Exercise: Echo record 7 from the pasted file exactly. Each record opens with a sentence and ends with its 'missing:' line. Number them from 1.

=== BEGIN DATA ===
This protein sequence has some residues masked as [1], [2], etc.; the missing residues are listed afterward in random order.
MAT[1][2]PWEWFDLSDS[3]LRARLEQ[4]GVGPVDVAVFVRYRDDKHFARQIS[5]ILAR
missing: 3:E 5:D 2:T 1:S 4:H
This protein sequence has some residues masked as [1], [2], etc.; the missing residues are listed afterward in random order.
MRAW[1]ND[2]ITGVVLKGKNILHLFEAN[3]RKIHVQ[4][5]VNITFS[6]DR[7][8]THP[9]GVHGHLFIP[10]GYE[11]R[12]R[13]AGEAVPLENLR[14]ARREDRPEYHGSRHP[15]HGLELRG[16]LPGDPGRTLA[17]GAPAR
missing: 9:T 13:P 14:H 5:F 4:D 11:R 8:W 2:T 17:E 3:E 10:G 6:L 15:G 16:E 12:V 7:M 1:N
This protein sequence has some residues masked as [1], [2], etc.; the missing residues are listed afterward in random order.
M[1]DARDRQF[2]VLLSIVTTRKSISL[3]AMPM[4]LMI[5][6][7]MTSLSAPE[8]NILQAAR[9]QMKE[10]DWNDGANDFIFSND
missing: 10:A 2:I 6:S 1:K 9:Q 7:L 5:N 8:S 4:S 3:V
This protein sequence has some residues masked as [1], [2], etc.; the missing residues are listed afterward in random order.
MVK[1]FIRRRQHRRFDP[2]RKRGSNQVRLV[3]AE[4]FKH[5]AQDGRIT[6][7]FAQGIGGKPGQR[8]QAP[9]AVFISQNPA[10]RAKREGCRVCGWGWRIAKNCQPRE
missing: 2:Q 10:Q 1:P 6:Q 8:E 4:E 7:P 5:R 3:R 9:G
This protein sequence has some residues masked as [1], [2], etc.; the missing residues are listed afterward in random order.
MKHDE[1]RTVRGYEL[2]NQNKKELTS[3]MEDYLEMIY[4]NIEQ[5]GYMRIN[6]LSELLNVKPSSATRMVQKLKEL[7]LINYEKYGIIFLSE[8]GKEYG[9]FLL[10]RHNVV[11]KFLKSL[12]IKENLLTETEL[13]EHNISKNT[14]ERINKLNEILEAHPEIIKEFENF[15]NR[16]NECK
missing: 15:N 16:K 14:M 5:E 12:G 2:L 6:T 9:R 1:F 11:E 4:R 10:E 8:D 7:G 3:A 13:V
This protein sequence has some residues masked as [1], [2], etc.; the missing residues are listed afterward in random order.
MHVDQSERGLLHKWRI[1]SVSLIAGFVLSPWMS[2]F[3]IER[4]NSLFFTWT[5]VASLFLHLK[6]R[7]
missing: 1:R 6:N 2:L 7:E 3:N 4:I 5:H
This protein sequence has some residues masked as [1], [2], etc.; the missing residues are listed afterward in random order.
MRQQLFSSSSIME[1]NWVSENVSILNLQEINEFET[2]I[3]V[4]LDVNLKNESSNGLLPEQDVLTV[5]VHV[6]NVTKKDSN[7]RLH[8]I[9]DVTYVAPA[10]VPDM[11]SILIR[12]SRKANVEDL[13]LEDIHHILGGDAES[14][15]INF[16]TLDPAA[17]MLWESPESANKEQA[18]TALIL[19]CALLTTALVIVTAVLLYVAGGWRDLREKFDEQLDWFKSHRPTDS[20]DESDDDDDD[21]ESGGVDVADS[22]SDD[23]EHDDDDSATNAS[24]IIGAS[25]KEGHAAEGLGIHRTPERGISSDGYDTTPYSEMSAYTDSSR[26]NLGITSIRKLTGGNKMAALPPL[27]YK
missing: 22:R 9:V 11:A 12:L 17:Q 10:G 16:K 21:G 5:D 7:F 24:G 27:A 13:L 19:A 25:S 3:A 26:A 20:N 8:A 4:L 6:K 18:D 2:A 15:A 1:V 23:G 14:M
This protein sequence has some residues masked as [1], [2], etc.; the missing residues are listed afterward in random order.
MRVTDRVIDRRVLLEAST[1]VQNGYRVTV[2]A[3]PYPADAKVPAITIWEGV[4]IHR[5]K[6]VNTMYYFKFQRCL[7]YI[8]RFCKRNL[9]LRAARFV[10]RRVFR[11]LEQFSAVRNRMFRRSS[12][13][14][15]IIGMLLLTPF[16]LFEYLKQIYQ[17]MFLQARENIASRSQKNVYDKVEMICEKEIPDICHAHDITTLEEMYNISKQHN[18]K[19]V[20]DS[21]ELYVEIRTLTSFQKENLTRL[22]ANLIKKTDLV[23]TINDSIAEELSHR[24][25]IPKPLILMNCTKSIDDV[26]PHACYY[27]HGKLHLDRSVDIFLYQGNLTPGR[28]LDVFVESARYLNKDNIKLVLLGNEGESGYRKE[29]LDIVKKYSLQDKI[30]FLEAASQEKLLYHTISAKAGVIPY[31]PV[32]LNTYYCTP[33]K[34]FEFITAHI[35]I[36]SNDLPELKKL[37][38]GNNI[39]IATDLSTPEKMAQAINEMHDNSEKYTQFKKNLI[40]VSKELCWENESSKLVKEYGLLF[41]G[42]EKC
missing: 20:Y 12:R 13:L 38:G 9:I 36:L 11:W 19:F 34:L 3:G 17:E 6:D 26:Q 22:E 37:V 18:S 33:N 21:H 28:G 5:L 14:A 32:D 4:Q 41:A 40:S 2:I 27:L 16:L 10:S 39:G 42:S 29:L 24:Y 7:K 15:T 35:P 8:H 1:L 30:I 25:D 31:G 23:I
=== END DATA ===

This protein sequence has some residues masked as [1], [2], etc.; the missing residues are listed afterward in random order.
MRQQLFSSSSIME[1]NWVSENVSILNLQEINEFET[2]I[3]V[4]LDVNLKNESSNGLLPEQDVLTV[5]VHV[6]NVTKKDSN[7]RLH[8]I[9]DVTYVAPA[10]VPDM[11]SILIR[12]SRKANVEDL[13]LEDIHHILGGDAES[14][15]INF[16]TLDPAA[17]MLWESPESANKEQA[18]TALIL[19]CALLTTALVIVTAVLLYVAGGWRDLREKFDEQLDWFKSHRPTDS[20]DESDDDDDD[21]ESGGVDVADS[22]SDD[23]EHDDDDSATNAS[24]IIGAS[25]KEGHAAEGLGIHRTPERGISSDGYDTTPYSEMSAYTDSSR[26]NLGITSIRKLTGGNKMAALPPL[27]YK
missing: 22:R 9:V 11:A 12:L 17:Q 10:G 16:K 21:G 5:D 7:F 24:G 27:A 13:L 19:A 25:S 3:A 26:A 20:N 8:A 4:L 6:K 18:D 2:A 15:A 1:V 23:G 14:M